This carrot and parsnip tart might not be your immediate idea of a spring dish, but with salad leaves and a carrot top salsa verde, it becomes a lot lighter and more spring-like. For most people, root vegetables belong in either a stew or a […]
It’s National Vegetarian Week; the annual awareness-raising campaign to promote vegetarian food and the perfect excuse to introduce a few more vegetables into your diet – hopefully for longer than just one week! Many of us buy our fruit and veg at the supermarket; however, supermarket […]
It’s no secret that my general approach to cooking involves adding large quantities of garlic to everything. So, in the spring, when wild garlic is in season, it stands to reason that it features pretty heavily in my day-to-day meals. One of my favourite things to make with wild garlic used to be pesto; that was, until I made this creamy, wild garlic dip. It’s so good, I could just eat with a spoon! And it’s the perfect accompaniment for baked potato wedges, especially purple ones, because… well… the colours!
I’m lucky in that wild garlic grows in my mum’s back garden, but all it takes is a little walk in the woods and you’ll soon sniff out your own supply. In fact, that’s probably the best thing about wild garlic – it’s free! And, unlike other foraged foods, there’s less chance of you picking the wrong thing. All you need to do is smell the leaves!
Failing that, they do often sell it at farmers markets though.
In April and May, the leaves are at their best, but later in the season, you get the added bonus of their little white flowers – not only are they pretty, but they’re also edible!
The leaves are pretty pungent when raw, which is how I like it! I used raw leaves to make the dip. But you can also wilt them like spinach and have them either as a side dish or eat them in soups, stir-fries and curries.
If you liked my slow-cooker aubergines in a chilli-lime marinade, you’re gonna love these! More soft, gooey aubergines, roasted in the oven and served with spicy rice and spring greens. It’s a healthy and delicious spring-time dinner that you won’t be able to get enough […]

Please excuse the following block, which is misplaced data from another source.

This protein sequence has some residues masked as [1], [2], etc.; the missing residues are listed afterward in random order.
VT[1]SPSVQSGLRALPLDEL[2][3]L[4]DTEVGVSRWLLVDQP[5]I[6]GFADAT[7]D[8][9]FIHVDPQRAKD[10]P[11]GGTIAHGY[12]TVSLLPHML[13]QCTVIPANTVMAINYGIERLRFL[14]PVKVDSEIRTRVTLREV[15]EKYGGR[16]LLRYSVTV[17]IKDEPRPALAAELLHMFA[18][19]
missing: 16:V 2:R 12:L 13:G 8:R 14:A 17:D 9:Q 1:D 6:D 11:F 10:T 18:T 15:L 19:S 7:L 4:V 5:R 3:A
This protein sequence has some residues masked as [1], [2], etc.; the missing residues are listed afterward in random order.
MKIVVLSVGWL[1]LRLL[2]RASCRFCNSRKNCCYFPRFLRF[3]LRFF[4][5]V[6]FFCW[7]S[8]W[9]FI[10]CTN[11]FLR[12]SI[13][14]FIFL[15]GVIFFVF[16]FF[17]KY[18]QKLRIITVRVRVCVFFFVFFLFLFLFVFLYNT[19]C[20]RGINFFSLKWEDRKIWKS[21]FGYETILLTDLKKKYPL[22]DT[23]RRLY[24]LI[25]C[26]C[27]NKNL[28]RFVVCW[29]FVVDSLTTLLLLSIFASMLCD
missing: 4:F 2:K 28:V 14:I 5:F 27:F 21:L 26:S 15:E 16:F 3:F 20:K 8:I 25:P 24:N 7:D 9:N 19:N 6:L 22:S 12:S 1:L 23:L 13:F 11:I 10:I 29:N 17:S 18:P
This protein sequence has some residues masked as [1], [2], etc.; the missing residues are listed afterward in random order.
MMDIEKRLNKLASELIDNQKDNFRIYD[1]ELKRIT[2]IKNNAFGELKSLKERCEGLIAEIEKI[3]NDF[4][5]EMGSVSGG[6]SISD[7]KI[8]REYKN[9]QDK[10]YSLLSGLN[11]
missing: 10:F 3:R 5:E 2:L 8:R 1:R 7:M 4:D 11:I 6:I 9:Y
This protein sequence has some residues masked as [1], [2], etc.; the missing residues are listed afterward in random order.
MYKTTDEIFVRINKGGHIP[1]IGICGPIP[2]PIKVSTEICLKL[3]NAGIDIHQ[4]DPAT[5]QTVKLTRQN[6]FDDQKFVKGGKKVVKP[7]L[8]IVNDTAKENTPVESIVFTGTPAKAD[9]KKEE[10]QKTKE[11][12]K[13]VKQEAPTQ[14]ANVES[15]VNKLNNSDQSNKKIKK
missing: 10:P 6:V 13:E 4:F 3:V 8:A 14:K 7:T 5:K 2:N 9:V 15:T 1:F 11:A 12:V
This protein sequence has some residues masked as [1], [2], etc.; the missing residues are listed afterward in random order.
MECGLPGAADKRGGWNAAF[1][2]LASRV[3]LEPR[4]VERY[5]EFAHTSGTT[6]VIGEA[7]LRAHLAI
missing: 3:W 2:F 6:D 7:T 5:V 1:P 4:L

Ahhh, ketchup. It’s the perfect partner to fries, burgers, hot-dogs… but it’s usually tomato. And it’s usually Heinz… So what if I told you that you could swap your usual red sauce for a saucy yellow number? I’m talking about… banana ketchup. Yes, as in, ketchup made from bananas.
But before you raise an eyebrow, let me tell you that “banana sauce” is actually very popular in the Philippines and the Caribbean. It’s used in a similar way to regular tomato ketchup; in fact, in the Philippines they even dye it red to look like regular ketchup!
Banana ketchup is great as a dip or as a marinade and goes well with usual burgers and fries, in addition to everything from sweet potato fries to omelettes. It also makes a tasty salad dressing…
But what makes Top Banana Ketchup particularly special is that it’s made from surplus bananas that would have otherwise gone to waste.
That’s because Rubies in the Rubble, the sponsors of this review, are real food rescue heroes.
They’re rescuing fruit in a pickle!
They’re fighting food waste with relish!
It’s true – I got the information from a reliable sauce.
Okay I’ll stop now.
Yes, salt and pepper banana skins. Like salt and pepper squid, but… minus the cephalopod. And minus the batter. This is an amazing topping for sweet potato mash or curries! And it’s a great recipe to reduce food waste. If you’re sat there wondering if […]
We’re long over-due another lengthy post about the relationship between people and possessions, so make yourself comfortable…! Because I want to talk to you about minimalism. I love the idea of living more with less, however a recent article in the Guardian argues that minimalism is […]
Worldwide, we throw away more than 1/3 of all the food we grow; with some countries wasting around half. There are a number of reasons for this, however one of the major factors is the demand for “unblemished produce”. Often, imperfect fruit and veg just doesn’t make it onto our shelves.
But, luckily, the UK is home to some mighty food rescuers! Following on from my interview with healthy snack brand Snact and food rescue charity UKHarvest, I interviewed Ben Whitehead from Spare Fruit. Spare Fruit make crisps from surplus apples and pears; fruit that would have otherwise been thrown away for being too small, too wonky or too abundant.
No, I haven’t lost my mind. You can eat banana skins! In the West, we’re generally unaware of this, but in South East Asia, banana peels are often used to make delicious curries and chutneys. Cooked banana skins are actually really yummy. Plus, throwing them […]